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Kornhauser Health Sciences Library

Hazeem Jabbal: The Case

The Case

Setting: Outpatient family medicine practice

Chief concern: Hoarse voice and trouble eating.

HPI: Hazeem Jabbal is a 47-year-old construction worker who presents complaining of hoarse voice and trouble eating.

He reports that his symptoms began suddenly 5 days ago while at work.  He remembers moving bags of cement from the floor to a shelf above his head when he experienced sudden and severe pain in his left jaw that went into his teeth.  The pain then spread to his left ear and head.  He felt dizzy and unsteady.  His vision was also blurry.

He sat down and called his wife to come get him because he wasn’t sure if he could drive home.

His wife arrived 20 minutes later. By then he wasn’t dizzy anymore, but the left jaw pain and headache persisted.

Later that night, he awoke from sleep with a severe left-sided headache, as well as pain in the back of his neck. He took acetaminophen and was able to get back to sleep but symptoms persisted, so he stayed home from work the following day. His headache gradually faded. That evening at dinner his wife noticed that his voice was hoarse.  He felt like his tongue was swollen.  He remembers having difficulty swallowing several times while trying to eat dinner with his family.

He was able to return to work, but his wife was concerned that his symptoms were persisting so insisted that he see the doctor.

Past Medical History: Otherwise healthy

Medications: None

Family Medical History: His father suffered a stroke that caused right hemiplegia affecting his face and arm and made him have difficulty speaking. His mother and sisters are all well and have no chronic medical problems. His children are healthy.

Social History: He has been married to his wife for 20 years and they have 3 teenage daughters.  He works as a construction foreman. No smoking or alcohol use.  He is the sole provider for his family.  He has health insurance through his work. He fearfully asks “Doctor, do you feel like I could be having a stroke like my father?”
















Gen: Well nourished, muscular build

HEENT: Eyes as shown below.  Pupils constrict with both direct and indirect light but the left appears smaller than the right. Fundi are normal with sharp optic disks.  The left side of face appears ruddier than the right and while the right side is perspiring, the left side is not.  Gag reflex is decreased on the left and the uvula pulls to the right when saying “aaaaah.” His tongue deviates to the left when protruded. Left neck is tender to palpation. No carotid bruits.

CV: Regular rate and rhythm, no murmurs. Pulses are 2+ and equal in both upper extremities.

Pulm: Clear to auscultation in all lung fields.

Abd: Soft, nontender, no organomegaly, normal bowel sounds

LN: no enlarged nodes in the cervical, axillary, or inguinal regions

Skin: no bruising or erythema, no skin breakdown

Neurologic: Sensation (fine touch, pain, temperature, and proprioception) preserved over all areas of face and body. Manual muscle testing demonstrates 4/5 strength with head rotation to the left and shoulder shrug on the left side.  All other movements 5/5.  Balance and coordination are largely intact. Hearing is normal to finger rub bilaterally.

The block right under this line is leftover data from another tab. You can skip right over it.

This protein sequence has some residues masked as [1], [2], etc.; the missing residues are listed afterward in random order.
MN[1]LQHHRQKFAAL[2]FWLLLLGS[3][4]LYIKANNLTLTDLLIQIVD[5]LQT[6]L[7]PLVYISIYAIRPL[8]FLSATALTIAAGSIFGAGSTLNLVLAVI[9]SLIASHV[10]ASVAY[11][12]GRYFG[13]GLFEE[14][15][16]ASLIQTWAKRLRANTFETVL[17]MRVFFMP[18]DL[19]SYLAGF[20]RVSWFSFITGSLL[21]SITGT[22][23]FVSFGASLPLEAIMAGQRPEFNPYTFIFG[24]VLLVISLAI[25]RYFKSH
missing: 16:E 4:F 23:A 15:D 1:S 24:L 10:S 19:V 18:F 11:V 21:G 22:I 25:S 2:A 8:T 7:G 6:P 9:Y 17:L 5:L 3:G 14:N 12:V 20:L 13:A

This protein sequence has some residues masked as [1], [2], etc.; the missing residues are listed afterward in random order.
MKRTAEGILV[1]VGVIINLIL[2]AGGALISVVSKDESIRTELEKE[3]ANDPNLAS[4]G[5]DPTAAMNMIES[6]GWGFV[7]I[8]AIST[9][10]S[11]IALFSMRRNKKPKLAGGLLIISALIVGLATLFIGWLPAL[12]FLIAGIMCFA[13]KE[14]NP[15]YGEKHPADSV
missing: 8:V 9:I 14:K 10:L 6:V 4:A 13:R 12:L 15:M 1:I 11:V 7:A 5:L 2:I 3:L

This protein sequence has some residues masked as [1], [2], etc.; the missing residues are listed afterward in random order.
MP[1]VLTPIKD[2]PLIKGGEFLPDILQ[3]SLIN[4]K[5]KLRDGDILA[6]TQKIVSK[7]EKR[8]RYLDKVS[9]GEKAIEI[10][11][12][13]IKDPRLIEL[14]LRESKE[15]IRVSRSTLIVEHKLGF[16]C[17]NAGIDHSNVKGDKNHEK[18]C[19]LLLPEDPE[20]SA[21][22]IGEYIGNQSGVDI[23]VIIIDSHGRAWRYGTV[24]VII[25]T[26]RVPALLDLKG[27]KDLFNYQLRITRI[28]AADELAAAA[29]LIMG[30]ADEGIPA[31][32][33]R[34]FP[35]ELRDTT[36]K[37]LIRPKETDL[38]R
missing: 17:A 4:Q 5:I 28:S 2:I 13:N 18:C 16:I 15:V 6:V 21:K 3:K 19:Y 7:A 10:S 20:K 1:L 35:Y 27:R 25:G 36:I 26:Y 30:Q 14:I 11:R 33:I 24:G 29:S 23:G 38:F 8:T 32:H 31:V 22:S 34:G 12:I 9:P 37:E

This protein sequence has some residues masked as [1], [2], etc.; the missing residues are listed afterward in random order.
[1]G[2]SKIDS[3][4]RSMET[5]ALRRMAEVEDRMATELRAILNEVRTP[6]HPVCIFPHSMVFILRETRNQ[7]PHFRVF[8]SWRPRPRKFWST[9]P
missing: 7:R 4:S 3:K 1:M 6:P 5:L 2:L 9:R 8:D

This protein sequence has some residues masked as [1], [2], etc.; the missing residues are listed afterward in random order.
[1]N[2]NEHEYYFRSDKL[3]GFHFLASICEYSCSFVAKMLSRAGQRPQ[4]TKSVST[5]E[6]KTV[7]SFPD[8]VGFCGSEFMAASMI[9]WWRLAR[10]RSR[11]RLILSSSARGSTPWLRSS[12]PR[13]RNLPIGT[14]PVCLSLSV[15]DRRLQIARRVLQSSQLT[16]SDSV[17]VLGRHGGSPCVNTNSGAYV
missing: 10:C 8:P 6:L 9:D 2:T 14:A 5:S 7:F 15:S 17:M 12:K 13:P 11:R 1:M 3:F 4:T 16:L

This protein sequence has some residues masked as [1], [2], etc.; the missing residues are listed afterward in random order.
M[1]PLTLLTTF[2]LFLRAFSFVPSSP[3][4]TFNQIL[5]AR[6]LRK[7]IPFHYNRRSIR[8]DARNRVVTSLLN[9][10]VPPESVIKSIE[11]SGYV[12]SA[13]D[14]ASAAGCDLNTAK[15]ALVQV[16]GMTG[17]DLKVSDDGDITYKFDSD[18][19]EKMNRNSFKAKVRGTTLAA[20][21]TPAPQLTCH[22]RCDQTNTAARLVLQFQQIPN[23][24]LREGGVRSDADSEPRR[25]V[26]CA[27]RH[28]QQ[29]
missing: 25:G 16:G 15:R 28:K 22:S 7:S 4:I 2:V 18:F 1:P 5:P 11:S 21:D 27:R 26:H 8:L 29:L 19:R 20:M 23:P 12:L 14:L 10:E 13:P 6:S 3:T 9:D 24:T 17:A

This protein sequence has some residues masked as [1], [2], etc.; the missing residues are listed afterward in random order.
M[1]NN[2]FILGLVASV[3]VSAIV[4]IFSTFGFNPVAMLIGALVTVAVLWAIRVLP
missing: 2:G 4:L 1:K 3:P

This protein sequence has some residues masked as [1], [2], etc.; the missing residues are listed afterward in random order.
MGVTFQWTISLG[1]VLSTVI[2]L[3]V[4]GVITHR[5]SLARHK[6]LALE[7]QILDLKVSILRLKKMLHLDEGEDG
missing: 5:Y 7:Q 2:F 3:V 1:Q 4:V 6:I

The family medicine physician explains to Mr. Jabbal that she feels he needs to be seen in the ER for more testing.  She calls the ER to communicate with the attending about her concerns for Mr. Jabbal.

Mr. Jabbal is seen in the ER, where his exam is unchanged.  The ER physician wants to rule out a stroke and orders a STAT CT head without contrast, which is seen below and interpreted as normal:

A CT angiogram is then ordered and is below. The radiologist marks the abnormalities with arrows.


Mr. Jabbal is admitted to the hospital and the neurology and interventional radiology teams were consulted to discuss treatment options. After consideration of each, Mr. Jabbal and his wife opted for conservative medical management with aspirin.

The speech-language pathologist was consulted and recommended using a chin tuck and head rotation to help combat dysphagia. After a couple days in the hospital, he is discharged home with instructions to follow up with his primary care physician and neurologist as an outpatient.

A week later, Mr. Jabbal is seen by his family medicine physician in follow up for his recent symptoms and hospitalization.  He feels like he has only improved minimally since his symptoms began about 10 days ago. 

He has several questions for his physician including how long he should expect symptoms to persist, what measures can be taken to prevent recurrent dissection and what physical restrictions are necessary as he is afraid to perform strenuous activity but needs to return to work to support his family.

Since his injury began on the job, he also asks the primary care physician if she would fill out his worker’s compensation paperwork so that he can file a claim with his employer. 

Clinical Librarian

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Ansley Stuart
Health Science Campus
Kornhauser Library, Rm 204

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